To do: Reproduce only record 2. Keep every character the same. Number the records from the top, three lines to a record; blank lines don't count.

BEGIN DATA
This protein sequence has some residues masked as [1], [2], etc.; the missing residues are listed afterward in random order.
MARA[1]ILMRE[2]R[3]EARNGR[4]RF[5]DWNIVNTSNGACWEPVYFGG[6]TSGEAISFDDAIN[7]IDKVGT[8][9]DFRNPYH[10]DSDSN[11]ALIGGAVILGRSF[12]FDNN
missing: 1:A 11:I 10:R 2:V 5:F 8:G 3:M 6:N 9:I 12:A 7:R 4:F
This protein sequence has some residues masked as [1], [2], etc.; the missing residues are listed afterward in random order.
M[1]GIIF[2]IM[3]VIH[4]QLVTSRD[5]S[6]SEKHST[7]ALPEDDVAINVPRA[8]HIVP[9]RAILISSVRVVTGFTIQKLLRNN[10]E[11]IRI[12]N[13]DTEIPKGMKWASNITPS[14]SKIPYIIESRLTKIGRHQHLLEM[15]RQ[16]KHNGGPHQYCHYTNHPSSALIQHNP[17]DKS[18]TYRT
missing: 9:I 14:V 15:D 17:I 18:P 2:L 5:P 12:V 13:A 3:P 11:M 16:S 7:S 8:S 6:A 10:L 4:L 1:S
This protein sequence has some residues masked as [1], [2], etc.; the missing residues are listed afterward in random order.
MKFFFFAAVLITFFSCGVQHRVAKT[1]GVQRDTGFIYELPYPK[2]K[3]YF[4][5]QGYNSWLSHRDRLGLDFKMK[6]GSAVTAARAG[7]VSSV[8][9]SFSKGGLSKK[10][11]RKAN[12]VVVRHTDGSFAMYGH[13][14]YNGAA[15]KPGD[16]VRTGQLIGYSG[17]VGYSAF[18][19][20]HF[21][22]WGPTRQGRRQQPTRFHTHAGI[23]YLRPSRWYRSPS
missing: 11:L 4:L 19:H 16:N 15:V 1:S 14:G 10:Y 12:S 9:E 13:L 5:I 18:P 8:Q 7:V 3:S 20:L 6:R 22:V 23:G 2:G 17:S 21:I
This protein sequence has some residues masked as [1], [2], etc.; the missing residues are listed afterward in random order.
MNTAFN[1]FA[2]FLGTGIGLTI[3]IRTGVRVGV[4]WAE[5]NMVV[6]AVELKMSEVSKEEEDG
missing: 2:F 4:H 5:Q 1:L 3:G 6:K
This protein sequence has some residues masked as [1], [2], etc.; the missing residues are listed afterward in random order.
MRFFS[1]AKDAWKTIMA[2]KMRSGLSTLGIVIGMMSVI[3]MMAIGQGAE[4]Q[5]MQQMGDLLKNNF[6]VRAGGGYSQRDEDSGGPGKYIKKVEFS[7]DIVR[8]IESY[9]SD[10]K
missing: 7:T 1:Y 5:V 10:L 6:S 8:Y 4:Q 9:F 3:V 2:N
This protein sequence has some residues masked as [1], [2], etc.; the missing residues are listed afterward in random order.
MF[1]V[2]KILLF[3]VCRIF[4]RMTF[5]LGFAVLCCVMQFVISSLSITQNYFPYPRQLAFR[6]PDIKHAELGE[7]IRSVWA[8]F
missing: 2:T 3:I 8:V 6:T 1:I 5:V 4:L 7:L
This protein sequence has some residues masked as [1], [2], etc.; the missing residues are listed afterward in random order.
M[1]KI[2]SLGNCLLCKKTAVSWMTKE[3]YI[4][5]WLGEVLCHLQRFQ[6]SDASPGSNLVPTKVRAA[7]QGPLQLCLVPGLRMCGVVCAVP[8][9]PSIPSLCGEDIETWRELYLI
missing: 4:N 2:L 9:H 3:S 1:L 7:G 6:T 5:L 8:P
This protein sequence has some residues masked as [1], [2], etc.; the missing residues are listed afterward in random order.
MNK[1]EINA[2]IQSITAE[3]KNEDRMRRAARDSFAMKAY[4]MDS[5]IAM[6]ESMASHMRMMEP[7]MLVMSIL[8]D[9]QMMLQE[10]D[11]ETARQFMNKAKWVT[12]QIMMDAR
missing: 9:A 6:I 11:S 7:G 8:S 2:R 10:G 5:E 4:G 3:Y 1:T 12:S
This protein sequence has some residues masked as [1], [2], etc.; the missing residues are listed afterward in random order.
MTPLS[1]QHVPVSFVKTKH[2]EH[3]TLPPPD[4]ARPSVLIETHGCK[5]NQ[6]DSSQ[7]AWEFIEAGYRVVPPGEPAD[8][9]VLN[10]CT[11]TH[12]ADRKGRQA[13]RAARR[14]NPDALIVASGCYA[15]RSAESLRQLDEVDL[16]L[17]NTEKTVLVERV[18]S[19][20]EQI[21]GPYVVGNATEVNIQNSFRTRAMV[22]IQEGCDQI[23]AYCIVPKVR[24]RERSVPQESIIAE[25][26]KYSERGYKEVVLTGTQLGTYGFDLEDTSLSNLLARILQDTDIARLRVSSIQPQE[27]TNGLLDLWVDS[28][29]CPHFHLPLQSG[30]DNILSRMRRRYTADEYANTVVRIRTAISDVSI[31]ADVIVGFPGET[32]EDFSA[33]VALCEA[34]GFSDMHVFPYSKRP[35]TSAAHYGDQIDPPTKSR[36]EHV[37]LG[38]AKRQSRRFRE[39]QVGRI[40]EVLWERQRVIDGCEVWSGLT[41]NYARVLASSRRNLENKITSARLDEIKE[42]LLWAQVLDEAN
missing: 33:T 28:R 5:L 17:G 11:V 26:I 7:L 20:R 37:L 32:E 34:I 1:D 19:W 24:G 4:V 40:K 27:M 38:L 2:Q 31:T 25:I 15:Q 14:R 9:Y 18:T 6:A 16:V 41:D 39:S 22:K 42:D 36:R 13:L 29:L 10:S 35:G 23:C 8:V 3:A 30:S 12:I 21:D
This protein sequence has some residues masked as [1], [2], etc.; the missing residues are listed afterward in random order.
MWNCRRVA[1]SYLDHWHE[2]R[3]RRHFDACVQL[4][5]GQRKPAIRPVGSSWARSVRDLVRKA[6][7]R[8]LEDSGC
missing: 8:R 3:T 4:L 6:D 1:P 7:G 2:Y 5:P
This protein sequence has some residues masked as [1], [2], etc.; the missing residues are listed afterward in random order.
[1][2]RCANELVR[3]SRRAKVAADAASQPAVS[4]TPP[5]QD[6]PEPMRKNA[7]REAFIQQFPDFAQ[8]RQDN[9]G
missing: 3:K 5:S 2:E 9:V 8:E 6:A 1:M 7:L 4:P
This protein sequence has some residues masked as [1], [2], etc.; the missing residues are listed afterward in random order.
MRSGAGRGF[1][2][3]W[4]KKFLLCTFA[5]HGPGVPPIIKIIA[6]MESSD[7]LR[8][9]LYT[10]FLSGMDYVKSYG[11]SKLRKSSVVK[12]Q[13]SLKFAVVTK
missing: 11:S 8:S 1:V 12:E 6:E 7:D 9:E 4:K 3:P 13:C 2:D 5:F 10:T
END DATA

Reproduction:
This protein sequence has some residues masked as [1], [2], etc.; the missing residues are listed afterward in random order.
M[1]GIIF[2]IM[3]VIH[4]QLVTSRD[5]S[6]SEKHST[7]ALPEDDVAINVPRA[8]HIVP[9]RAILISSVRVVTGFTIQKLLRNN[10]E[11]IRI[12]N[13]DTEIPKGMKWASNITPS[14]SKIPYIIESRLTKIGRHQHLLEM[15]RQ[16]KHNGGPHQYCHYTNHPSSALIQHNP[17]DKS[18]TYRT
missing: 9:I 14:V 15:D 17:I 18:P 2:L 5:P 12:V 13:A 3:P 11:M 16:S 7:S 8:S 6:A 10:L 4:L 1:S